In what is seemingly its first foray into being a live music promoter, Amazon has announced ‘Prime Live Events’, a concert series that will be exclusive to Prime subscribers.
The programme will focus on showcasing established artists in iconic locations, kicking off with Blondie (pictured) at The Round Chapel in Hackney on May 23rd.
The gigs marks the 40th anniversary of Blondie’s first ever performance in the UK, which took place at the Village Bowl in Bournemouth in 1977. Tickets will go on sale this week on Thursday 11th May at 9am, exclusively for Prime members.
This is Amazon’s first move into staging live events and follows former head of BBC Introducing Jason Carter joining the company as Director, Prime Live events earlier this year.
General Manager of Amazon Tickets Geraldine Wilson said: “We want to offer Prime members the best live entertainment experience they’ve ever had by giving them the chance to see their favourite artists perform up close and personal in iconic and intimate venues,”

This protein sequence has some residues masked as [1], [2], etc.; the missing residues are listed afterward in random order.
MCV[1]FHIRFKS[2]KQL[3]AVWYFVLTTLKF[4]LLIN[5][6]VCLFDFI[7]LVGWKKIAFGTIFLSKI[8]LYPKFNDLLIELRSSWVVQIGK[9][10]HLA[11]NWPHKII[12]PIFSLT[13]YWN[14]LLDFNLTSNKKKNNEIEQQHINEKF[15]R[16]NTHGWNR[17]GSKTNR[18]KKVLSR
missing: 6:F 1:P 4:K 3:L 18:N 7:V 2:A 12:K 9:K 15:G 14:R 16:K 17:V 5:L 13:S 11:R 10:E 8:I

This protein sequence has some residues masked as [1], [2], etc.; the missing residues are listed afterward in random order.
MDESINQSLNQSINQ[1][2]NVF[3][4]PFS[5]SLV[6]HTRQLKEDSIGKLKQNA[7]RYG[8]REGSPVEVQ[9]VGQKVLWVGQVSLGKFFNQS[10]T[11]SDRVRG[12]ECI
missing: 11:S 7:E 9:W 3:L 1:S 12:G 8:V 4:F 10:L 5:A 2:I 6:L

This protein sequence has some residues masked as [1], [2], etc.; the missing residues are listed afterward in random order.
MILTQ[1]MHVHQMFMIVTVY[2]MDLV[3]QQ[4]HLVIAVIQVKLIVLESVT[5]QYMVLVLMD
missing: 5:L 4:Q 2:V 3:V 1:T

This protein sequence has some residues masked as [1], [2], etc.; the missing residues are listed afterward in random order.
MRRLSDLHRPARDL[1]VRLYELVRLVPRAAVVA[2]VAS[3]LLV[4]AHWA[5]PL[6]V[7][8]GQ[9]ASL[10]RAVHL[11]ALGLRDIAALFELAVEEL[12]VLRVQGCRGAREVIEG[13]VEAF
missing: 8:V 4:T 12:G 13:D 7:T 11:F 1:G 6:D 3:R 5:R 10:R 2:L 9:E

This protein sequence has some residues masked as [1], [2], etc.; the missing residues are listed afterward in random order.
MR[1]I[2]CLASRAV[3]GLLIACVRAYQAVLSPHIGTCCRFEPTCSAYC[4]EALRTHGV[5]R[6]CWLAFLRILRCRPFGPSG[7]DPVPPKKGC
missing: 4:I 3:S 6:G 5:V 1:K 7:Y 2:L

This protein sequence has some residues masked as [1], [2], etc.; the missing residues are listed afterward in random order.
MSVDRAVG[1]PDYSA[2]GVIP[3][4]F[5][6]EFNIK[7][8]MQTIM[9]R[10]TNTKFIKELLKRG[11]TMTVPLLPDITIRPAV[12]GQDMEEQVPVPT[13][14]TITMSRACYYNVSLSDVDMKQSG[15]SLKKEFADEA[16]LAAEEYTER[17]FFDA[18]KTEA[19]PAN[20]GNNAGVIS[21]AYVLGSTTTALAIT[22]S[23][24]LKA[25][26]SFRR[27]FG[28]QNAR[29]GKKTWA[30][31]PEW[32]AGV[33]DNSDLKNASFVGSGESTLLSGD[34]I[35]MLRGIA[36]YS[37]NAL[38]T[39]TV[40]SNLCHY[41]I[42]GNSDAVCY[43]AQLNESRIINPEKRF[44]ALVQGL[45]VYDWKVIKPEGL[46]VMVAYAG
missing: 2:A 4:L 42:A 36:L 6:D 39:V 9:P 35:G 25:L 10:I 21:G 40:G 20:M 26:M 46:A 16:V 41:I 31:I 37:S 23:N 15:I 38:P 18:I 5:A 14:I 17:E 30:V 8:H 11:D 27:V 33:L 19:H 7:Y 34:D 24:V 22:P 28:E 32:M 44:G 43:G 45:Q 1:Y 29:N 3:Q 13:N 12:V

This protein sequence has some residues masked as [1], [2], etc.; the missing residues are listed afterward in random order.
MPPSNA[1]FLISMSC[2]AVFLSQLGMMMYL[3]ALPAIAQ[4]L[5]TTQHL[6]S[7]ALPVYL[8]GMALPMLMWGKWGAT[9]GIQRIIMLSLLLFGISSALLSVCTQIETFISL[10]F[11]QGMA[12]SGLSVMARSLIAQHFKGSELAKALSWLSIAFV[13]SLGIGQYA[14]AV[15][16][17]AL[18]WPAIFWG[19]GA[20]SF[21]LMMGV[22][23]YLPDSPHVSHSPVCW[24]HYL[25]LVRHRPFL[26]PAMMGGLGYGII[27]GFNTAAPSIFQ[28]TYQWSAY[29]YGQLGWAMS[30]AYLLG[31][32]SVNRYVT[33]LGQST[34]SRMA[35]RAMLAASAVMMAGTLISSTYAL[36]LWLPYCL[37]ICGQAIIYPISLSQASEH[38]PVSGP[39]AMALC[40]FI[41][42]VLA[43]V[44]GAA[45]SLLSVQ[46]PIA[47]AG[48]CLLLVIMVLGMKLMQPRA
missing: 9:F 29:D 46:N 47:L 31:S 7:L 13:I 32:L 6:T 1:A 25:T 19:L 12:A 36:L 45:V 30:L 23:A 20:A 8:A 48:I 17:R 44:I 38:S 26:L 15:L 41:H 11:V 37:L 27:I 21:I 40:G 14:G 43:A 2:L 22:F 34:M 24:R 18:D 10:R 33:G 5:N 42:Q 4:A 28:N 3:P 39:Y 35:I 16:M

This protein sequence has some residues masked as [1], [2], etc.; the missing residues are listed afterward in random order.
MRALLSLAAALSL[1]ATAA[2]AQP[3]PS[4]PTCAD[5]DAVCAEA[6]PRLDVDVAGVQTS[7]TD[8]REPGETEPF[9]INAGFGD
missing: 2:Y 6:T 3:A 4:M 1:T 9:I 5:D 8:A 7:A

Wilson continued: “We’re delighted to reveal our first line-up of fantastic artists performing Prime Live Events in stunning venues to audiences of less than 800, and Prime members in the UK and internationally will have the chance to watch the performance on Prime Video.”
The Prime video broadcast is a nice touch but its all a tad underwhelming and The Gen can’t shake the feeling that if this was Apple, it would be Frank Ocean playing at House of Vans or something along those lines.
However, it is significant in demonstrating that Amazon’s live ambitions go beyond ticketing and Prime ‘lounges’ at venues and festivals and that it wants to be a promoter, rolling access to events into an annual Prime subscription.
Surely, Amazon’s end game here is to offer the customer the entire artist experience, from streaming music, buying physical formats and merch to tickets and the live experience, all wrapped up in a Prime exclusive bundle to drive subscriptions. Is the acquisition of a live promoter next on the agenda? A quick comparison- Amazon reported $135.99bn in revenue for 2016, while Live Nation reported $8.4bn. It is perhaps a stretch, but the acquisition of the largest and most powerful live music company in the world would be relative chicken feed to the retail company as it seeks to diversify its offering.
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